Ferrari FF 6.3 Review: Fast Four-ward

Ferrari FF 6.3 Review: Fast Four-ward

OneShift Editorial Team
OneShift Editorial Team
27 Jan 2012
What we like:
pros
Stupendous straight line speed
pros
epic V12 motor
pros
agile handling
pros
clever AWD system
pros
useable rear seats
pros
luxurious cabin
pros
the noise it makes
pros
relatively comfortable ride
pros
lightning fast gearbox
pros
looks and feels a million dollars
What we dislike:
cons
Costs you an arm and a leg
cons
styling divides opinions

The California showed that Ferrari could execute interiors that are worthy of their cars’ million dollar price tags. It’s the same with the FF – from the plethora of buttons to the leather lined surfaces, the cabin just feels exquisite and expensive.

Up front, the driver is greeted by the 458-style instrument panel, which consists of a large rev counter flanked by TFT screens on either side. The screens display speedometer readings, parameters for the different manettino modes as well as images from the reversing camera and so on. Just like in the 458, the FF doesn’t feature any steering column mounted stalks for the indicators and wipers. The indicators and wipers are instead activated via buttons on the steering wheel. This is hardly intuitive for someone who doesn’t drive a Ferrari on a regular basis but it’ll surely be second nature to those who drive one often enough. An option fitted to the car pictured here is the carbon fibre rim and shift lights on the wheel. The electrically adjustable front seats are made from magnesium - they not only look fantastic but also offer brilliant comfort and support as well.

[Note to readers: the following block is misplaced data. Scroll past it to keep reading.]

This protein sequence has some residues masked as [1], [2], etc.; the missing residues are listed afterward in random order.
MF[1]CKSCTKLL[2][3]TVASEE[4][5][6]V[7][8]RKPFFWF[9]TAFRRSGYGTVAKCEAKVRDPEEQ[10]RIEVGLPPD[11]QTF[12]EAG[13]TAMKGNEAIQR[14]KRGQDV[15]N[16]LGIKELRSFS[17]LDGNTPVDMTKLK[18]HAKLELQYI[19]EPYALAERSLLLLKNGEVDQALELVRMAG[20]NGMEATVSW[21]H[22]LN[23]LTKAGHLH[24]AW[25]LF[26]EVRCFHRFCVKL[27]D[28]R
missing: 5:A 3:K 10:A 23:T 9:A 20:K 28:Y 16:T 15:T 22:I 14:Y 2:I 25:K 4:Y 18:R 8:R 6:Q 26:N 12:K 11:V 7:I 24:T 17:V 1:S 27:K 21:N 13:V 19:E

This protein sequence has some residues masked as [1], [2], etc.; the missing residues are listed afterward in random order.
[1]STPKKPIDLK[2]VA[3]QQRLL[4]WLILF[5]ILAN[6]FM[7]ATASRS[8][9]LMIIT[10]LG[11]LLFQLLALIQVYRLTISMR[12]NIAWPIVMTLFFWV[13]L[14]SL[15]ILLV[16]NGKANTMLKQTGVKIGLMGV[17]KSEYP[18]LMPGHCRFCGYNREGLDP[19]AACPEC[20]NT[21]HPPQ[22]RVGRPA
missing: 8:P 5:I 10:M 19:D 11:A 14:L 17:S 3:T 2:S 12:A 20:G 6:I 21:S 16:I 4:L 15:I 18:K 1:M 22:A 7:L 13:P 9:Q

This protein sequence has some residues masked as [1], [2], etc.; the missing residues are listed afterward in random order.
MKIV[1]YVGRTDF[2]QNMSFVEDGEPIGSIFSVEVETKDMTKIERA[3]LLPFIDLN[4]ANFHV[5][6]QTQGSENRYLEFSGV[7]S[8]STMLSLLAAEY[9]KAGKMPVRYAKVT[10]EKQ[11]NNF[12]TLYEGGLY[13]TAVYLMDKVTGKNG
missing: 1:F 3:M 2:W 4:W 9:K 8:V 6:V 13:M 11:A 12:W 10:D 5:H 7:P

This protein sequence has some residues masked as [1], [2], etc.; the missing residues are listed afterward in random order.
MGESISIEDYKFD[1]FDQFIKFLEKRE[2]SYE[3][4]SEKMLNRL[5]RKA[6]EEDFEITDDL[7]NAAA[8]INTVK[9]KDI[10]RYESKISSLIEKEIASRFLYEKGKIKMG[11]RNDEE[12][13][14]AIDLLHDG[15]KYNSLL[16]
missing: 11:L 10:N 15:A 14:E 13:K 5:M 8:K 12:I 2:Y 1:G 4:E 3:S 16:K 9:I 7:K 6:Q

Behind the front occupants, the FF features two full sized seats that are somewhat generously sized for such a high end and sporty GT model. The two rear seats are separated by a large hump in the middle but leg and headroom in the rear is reasonable enough for passengers not to feel claustrophobic in even on longer drives, making the rear seats more useable than say, the Aston Martin Virage’s. Ferrari’s claims that the FF is a genuine four-seater is certainly not unfounded.

The shooting brake body style equates to a luggage area that is spacious and useable. According to Ferrari, the FF’s boot offers 450 litres with the rear seat backs up, which makes the load area even more voluminous than some family hatchbacks. Fold down the rear seat backs and the trunk volume increases to 800 litres, which makes the rear compartment extremely versatile and perhaps perfect for bringing out the family dog to experience some speed.

The FF’s unconventional approach to its latest 2+2 GT will divide opinion like no other recent Ferrari – you will either love the way it looks or loathe it. Take a drive in it though and you’ll realise that the FF will perform and drive like a genuine V12 Prancing Horse.

The FF is conceived to be a practical and versatile Ferrari that can be used in unfavourable weather and surfaces, objectives that can be met by much more affordable luxury SUV models like the Range Rover or Porsche Cayenne. But there is no other car out there, let alone a big off roader that stirs the soul and emotions like a Ferrari can, thus making the evocative FF not only a one of a kind Ferrari but also a one of a kind car in this crowded automotive world.

Credits: Story and photos by Raymond Lai

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